The Q exchange is a funding opportunity launching in April this year which offers Q members the opportunity to bid for up to £30,000. There is more information on the opportunity available here on the website. You can also find information on eligibility and assessment criteria – there is also an online group you can join to discuss ideas with others.

12:48 Introducing the afternoon

Now back into the room to kick off the afternoon sessions, we start with a quick introduction from Stacey Lally, Head of Q Delivery.

We’re going to have a slight change pace soon with something slightly more energetic to wake everyone up after lunch.

21 March – morning sessions

12:00 Lunch time!

Everyone is taking a well-deserved break to refuel for the afternoon ahead.

11:56 Feedback and next steps for the Lab peer support group

As the session comes to a close, we have the opportunity to hear back from just a few people in the room with their key thoughts.

  • The Lab has given people validation on the use of peer support.
  • The profile cards are very popular! They’re a great way of seeing who else is involved with the Lab. You can take a look at them here.
  • The people who make up the Lab! We have a hugely positive and diverse range of people working with the Lab this year.

People on my table have said that the Lab feels collaborative and not ‘top-down’. I think a lot of people are going to miss these workshops and opportunities to come together!

The insights from the cards will help to shape the future of the Lab and feed into the decision making around what will happen to the group once the peer support topic ends.

11:47 Making connections in action!

 

11:28 What makes a valuable connection

It’s time for some individual reflections on how people have made connections through the Lab this year. On different coloured cards, attendees will be answering a few questions about:

  • Individual connections they have made this year
  • What they value of being a part of this group
  • Also what worked well this year and ideas for how this could be improved

Once people have had some quiet time to reflect on each of the cards, there is then the opportunity to have a conversation with someone else on the table to share thoughts.

 

 

 

 

 

 

 

 

 

 

 

 

 

 

 

 

 

 

 

 

 

 

 

11:20 Continuing connections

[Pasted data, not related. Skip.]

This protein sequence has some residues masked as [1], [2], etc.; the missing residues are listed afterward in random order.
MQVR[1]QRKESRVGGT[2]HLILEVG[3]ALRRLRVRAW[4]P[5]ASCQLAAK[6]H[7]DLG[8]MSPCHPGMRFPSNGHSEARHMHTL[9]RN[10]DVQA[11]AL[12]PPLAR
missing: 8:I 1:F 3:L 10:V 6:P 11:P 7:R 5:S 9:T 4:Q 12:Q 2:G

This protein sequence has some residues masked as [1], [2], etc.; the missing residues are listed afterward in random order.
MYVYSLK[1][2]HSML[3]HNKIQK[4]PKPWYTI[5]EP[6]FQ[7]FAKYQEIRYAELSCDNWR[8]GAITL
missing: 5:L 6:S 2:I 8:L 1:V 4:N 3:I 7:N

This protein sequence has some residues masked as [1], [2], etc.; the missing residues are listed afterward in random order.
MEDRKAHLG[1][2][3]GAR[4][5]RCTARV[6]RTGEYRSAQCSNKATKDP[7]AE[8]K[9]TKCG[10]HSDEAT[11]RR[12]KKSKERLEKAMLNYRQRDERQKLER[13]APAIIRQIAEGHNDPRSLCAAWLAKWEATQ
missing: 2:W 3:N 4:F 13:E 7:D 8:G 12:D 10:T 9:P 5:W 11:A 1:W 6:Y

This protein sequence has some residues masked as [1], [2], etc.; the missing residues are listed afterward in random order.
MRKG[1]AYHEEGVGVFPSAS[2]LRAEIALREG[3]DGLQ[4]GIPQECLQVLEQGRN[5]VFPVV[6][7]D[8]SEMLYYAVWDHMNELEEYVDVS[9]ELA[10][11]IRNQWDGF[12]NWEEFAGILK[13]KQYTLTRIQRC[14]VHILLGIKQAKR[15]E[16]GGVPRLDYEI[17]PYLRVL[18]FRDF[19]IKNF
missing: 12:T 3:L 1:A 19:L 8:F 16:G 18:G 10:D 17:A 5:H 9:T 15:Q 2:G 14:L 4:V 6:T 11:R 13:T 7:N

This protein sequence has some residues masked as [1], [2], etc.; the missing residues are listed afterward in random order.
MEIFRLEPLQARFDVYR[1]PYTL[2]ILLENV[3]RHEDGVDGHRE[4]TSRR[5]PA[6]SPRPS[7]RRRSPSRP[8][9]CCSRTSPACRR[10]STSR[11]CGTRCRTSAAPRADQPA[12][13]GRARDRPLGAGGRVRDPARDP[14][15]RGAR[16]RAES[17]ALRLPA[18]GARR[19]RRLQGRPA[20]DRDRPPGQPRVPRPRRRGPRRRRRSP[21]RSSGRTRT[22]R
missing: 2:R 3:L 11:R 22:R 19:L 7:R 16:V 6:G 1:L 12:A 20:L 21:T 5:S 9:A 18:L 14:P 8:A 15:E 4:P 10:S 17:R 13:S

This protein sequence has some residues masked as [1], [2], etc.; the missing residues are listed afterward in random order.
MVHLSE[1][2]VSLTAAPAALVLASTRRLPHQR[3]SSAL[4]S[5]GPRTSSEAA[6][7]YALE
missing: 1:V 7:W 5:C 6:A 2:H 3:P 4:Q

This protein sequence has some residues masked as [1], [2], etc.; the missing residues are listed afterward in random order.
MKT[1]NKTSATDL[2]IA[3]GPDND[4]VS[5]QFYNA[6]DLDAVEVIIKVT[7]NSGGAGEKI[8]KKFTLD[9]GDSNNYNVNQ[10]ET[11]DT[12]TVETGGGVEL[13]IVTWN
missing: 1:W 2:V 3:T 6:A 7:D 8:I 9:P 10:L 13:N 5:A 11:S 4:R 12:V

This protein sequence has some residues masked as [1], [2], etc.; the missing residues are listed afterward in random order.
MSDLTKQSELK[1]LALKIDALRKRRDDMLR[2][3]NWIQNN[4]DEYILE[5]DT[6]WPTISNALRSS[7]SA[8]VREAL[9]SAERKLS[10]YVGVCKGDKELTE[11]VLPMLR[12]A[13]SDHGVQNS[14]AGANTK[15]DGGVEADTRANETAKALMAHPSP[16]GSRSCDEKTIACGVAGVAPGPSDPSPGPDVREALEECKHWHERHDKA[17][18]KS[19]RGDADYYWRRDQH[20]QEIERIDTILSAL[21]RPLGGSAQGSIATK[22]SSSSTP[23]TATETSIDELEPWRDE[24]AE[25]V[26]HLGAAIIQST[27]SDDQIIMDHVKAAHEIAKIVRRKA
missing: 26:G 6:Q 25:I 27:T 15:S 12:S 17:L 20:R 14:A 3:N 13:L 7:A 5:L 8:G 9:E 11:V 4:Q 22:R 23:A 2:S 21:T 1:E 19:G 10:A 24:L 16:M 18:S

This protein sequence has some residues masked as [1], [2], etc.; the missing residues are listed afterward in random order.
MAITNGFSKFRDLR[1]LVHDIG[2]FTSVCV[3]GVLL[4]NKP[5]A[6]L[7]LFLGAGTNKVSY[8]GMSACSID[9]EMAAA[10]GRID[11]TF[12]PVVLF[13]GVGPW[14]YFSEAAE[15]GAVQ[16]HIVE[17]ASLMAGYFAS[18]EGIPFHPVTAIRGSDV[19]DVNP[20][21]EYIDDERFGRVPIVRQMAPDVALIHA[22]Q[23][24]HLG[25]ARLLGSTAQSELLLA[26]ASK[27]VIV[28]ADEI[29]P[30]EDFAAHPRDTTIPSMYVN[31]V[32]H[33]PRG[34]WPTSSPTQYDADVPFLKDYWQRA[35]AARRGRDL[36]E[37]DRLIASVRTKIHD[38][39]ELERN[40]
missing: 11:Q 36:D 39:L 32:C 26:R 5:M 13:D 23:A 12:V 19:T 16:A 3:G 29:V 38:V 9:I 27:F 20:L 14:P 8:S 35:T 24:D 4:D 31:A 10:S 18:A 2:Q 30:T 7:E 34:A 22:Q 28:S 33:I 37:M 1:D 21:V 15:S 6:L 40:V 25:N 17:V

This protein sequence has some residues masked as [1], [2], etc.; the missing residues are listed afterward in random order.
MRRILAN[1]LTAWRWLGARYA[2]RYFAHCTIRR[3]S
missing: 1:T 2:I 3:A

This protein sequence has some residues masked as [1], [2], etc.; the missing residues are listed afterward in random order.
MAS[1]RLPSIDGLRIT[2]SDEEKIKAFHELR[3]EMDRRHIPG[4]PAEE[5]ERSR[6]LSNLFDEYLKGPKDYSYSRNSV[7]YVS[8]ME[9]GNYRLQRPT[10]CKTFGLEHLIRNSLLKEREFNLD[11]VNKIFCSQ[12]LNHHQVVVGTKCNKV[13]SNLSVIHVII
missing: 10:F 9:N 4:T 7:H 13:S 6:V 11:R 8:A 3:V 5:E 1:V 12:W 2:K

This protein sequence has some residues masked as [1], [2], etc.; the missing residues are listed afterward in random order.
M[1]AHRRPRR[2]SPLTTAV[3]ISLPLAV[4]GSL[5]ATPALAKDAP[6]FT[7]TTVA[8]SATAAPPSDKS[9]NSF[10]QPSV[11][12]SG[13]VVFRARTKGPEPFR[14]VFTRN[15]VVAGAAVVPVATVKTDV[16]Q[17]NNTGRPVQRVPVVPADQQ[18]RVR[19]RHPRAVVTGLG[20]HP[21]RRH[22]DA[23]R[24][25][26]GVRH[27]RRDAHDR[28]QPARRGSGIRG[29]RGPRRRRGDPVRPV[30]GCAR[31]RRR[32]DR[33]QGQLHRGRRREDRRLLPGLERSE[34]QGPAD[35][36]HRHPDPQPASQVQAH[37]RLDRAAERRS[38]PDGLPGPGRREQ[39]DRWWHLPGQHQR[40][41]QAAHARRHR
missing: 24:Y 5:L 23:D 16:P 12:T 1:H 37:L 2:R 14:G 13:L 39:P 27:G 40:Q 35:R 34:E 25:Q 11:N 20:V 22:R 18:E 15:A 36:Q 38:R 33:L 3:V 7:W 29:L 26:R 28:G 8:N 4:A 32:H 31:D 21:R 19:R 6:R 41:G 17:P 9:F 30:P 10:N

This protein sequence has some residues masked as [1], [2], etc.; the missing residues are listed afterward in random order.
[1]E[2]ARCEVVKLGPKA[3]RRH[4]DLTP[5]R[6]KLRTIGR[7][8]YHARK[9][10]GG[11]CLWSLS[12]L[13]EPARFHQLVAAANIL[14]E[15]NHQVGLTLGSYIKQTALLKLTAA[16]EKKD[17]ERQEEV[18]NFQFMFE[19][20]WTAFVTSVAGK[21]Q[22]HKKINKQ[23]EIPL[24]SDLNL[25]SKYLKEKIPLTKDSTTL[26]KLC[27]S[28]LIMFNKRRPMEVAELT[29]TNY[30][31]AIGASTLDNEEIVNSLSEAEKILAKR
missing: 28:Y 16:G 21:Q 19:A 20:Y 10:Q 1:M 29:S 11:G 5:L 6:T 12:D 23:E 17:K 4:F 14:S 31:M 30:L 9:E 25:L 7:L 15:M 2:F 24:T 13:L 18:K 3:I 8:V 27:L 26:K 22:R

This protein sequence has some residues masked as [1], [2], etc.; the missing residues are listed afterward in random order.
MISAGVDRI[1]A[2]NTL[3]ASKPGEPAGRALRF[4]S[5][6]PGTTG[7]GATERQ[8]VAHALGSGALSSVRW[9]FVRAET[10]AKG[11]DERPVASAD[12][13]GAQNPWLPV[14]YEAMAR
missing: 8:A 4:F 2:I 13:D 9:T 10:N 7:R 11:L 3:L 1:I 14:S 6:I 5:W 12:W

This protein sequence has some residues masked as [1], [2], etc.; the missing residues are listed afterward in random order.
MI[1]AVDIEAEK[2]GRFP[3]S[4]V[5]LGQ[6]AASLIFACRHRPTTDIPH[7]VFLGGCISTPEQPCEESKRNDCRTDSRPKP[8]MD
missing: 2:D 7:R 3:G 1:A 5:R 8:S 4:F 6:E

We are now on to the second session of the morning, before we break for lunch. In this session we will be looking at how connections can continue for the Lab peer support group.

Last month we started some conversations on how the future of the Q Lab peer support group  once the first Lab project comes to an end in the next few months. Libby wrote a blog introducing some possible scenarios which you can read here on the Q website.

We followed this up with a webinar where we discussed if people wanted to stay in touch once the pilot year ends and how this could happen. From this learned that people had an interest in the group continuing beyond April/May this year and that those we spoke to valued the Lab as it gives an opportunity to connect with others.

The aim of the session now is to allow attendees to reflect on what they personally value when it comes to making connections.

These conversations will feed into the decision making around what will happen to the peer support Lab group at the end of the project.

11:02: Activity time! Crowd-sourcing ideas

It’s all well and good having all this data but the important piece of work is thinking about how the findings can be used in practice.

To do that, we are now doing an activity to crowdsource ideas from the group:

  1. Attendees think of an idea about how the survey could be used (no idea too big, too small or too silly)
  2. Like pass the parcel, cards are swapped around the room.
  3. When the music stops (yes, there is music!), you read the idea and give it a score out of 5.
  4. We do this 4 times until we have a group of ideas that have scores out of 20.
  5. The best ones can be identified and be developed further!

21.10 Crowd sourcing is a Liberating Structures method. Further details available on their website.

10:53 Q&A

Some good points raised around carers and whether for future surveys we could capture explicitly how informal carers access peer support.

One point that was raised is the BME figures of the survey and how some groups might have different definitions of peer support.

10:37 Hearing from Christina Pagel

Christina Pagel, reader at University College London, outlines the headline findings and her novel methods for analysing the data. Sadly we can’t share the results here (yet! We want to do it properly in the coming months!) but we will be capturing people’s reaction to the results…

10:36 What matters when making decisions around peer support

Hannah Patel, the Lab’s insight manager is now going to spend some time talking through the Lab’s recent survey on how people make decisions in peer support.

  • The survey aimed to better understand decision-making in peer support. Specifically, what influences people when deciding whether to refer, recommend or use peer support.